The Swiss Banker and 'Toxic Waste'
The indictment of a senior executive at the Swiss bank UBS is part of a larger clash between the U.S. government and the tradition of secrecy that has been central to Switzerland's lucrative banking industry, The Post's David S. Hilzenrath reports.
And some Swiss officials expect the pressure on their country to intensify under president-elect Barack Obama.
Raoul Weil, who turns 49 tomorrow, is accused of working with other senior bank managers to hide roughly $20 billion in assets of American clients from the Internal Revenue Service (statement). He dubbed the scheme "toxic waste," according to federal prosecutors, and the dealings netted the bank an estimated $200 million per year in revenue between 2002 and 2007.
The Financial Times said the indictment was UBS' "heaviest blow yet." The International Herald-Tribune said the Department of Justice's decision to charge Weil "significantly ramps up the pressure on UBS," which is already facing questions about its potential dealings with clients who wanted to hide their assets in offshore accounts.
The case comes several months after another former UBS banker, Bradley C. Birkenfeld, pleaded guilty to conspiracy to assist his American clients who avoided paying federal income and other taxes to the IRS.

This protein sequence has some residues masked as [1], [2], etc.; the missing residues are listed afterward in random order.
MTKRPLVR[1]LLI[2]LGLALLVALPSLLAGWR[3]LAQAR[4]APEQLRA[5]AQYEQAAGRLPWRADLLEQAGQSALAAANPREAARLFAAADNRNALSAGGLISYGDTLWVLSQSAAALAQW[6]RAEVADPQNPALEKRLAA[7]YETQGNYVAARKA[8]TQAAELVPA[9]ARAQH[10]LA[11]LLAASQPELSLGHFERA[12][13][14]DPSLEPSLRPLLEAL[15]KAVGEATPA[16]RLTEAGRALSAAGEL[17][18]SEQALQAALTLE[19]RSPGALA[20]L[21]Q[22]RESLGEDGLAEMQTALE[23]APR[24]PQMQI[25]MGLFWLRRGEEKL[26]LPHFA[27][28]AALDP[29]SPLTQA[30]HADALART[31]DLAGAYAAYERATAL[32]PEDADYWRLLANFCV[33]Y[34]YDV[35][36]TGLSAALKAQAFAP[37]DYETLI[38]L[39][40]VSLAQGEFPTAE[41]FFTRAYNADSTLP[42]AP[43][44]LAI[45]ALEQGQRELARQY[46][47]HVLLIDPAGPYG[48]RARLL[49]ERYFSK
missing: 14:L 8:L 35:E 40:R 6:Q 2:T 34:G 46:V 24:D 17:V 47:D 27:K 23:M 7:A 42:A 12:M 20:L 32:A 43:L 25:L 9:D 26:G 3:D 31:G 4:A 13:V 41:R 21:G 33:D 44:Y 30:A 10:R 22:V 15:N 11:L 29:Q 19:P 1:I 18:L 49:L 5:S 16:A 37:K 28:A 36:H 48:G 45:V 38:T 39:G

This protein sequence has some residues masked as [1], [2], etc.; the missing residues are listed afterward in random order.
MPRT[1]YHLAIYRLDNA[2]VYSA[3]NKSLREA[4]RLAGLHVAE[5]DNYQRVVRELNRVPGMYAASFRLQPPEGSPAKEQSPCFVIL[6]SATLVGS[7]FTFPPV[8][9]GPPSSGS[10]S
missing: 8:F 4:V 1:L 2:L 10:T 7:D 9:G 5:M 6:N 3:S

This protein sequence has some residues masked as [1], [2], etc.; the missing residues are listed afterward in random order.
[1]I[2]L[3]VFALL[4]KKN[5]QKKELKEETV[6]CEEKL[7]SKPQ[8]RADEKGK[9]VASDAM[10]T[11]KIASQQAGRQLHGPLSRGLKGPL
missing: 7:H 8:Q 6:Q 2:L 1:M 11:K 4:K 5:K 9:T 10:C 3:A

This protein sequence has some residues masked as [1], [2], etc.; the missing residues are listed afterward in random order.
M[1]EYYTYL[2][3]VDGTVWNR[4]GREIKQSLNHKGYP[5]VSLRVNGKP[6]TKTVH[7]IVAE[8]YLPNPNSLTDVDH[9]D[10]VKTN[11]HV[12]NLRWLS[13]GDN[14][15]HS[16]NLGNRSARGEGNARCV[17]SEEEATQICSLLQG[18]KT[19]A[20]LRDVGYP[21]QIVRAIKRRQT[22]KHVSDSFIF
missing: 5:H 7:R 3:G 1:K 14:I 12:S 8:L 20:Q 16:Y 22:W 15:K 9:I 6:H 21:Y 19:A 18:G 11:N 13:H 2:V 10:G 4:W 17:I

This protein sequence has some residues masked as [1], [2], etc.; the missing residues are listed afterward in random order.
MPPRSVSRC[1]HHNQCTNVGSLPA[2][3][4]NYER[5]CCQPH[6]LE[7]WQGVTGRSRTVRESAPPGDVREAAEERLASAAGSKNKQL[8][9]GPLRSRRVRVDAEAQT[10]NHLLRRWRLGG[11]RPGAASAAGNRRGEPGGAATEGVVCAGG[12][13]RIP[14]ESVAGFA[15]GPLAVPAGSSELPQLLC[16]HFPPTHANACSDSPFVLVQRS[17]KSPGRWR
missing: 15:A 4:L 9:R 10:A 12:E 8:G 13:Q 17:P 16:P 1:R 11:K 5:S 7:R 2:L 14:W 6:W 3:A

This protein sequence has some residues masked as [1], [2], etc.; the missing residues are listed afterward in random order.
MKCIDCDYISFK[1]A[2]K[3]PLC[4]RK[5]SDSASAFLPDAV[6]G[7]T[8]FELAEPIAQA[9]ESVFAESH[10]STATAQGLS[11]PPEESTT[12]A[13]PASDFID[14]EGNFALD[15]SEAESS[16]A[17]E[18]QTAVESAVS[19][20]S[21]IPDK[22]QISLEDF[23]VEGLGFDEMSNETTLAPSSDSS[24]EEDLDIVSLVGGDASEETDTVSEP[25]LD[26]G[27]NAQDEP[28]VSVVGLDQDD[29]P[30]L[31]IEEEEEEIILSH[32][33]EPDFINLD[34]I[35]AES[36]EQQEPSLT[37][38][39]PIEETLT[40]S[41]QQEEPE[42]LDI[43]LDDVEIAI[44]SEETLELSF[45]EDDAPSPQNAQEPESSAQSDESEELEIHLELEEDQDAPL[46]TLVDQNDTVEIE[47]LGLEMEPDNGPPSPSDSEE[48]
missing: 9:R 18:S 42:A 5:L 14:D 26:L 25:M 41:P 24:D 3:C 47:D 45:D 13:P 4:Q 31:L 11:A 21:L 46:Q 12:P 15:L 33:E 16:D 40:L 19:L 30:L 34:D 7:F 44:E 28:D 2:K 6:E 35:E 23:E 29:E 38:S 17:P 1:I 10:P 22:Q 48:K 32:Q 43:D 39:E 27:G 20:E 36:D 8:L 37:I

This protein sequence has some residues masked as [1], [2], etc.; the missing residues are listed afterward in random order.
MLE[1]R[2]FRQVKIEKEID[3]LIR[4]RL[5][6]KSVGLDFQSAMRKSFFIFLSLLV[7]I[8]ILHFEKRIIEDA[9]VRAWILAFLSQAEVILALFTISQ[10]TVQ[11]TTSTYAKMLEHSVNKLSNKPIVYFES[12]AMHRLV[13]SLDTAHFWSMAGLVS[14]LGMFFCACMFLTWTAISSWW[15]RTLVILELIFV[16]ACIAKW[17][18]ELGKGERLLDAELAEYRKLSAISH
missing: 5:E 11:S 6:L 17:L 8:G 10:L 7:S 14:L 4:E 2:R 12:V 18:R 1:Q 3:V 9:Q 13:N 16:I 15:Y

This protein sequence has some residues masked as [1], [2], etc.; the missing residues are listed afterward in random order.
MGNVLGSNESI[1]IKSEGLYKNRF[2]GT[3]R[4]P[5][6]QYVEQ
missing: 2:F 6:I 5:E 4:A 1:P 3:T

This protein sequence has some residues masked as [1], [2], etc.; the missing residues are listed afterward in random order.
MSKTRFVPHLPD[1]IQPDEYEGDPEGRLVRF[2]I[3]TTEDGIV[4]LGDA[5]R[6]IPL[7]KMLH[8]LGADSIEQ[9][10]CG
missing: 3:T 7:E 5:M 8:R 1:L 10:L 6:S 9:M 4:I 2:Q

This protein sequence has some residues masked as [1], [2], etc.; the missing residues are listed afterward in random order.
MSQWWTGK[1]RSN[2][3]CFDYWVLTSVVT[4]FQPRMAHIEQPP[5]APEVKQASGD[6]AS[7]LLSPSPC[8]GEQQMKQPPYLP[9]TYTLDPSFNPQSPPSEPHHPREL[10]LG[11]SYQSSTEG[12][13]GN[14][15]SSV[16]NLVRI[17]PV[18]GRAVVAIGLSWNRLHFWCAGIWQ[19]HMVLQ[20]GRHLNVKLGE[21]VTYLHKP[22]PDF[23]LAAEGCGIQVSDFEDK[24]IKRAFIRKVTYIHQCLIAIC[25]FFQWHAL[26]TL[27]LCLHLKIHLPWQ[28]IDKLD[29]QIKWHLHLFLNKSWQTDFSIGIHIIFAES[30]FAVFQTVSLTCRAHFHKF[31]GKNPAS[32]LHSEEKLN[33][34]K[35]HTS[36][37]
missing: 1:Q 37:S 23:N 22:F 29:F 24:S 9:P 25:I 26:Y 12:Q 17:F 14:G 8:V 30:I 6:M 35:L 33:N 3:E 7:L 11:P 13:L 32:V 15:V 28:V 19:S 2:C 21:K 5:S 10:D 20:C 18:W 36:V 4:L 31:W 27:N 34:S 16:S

UBS was alerted at least three years ago to possible violations of United States securities laws, according to internal letters reviewed by The New York Times. (BusinessWeek sent its own reporter to Zurich to meet with UBS executives to discuss how to invest $15 million. One of the executives, who is now under investigation, told the reporter: What the client wants, the client gets.)
Earlier this week, UBS announced that it had given the authorities details about U.S. bank accounts as part of the tax probe, though not about Swiss-based accounts, Reuters reported. U.S. officials have obtained the names of about 70 American clients of the banking giant.
"Swiss banking secrecy is always under pressure but banking secrecy is secured internationally," said Finance Minister Hans-Rudolf Merz, adding that the government was "well prepared" to protect the law, according to swissinfo.ch.
By Derek Kravitz |
November 12, 2008; 6:30 PM ET
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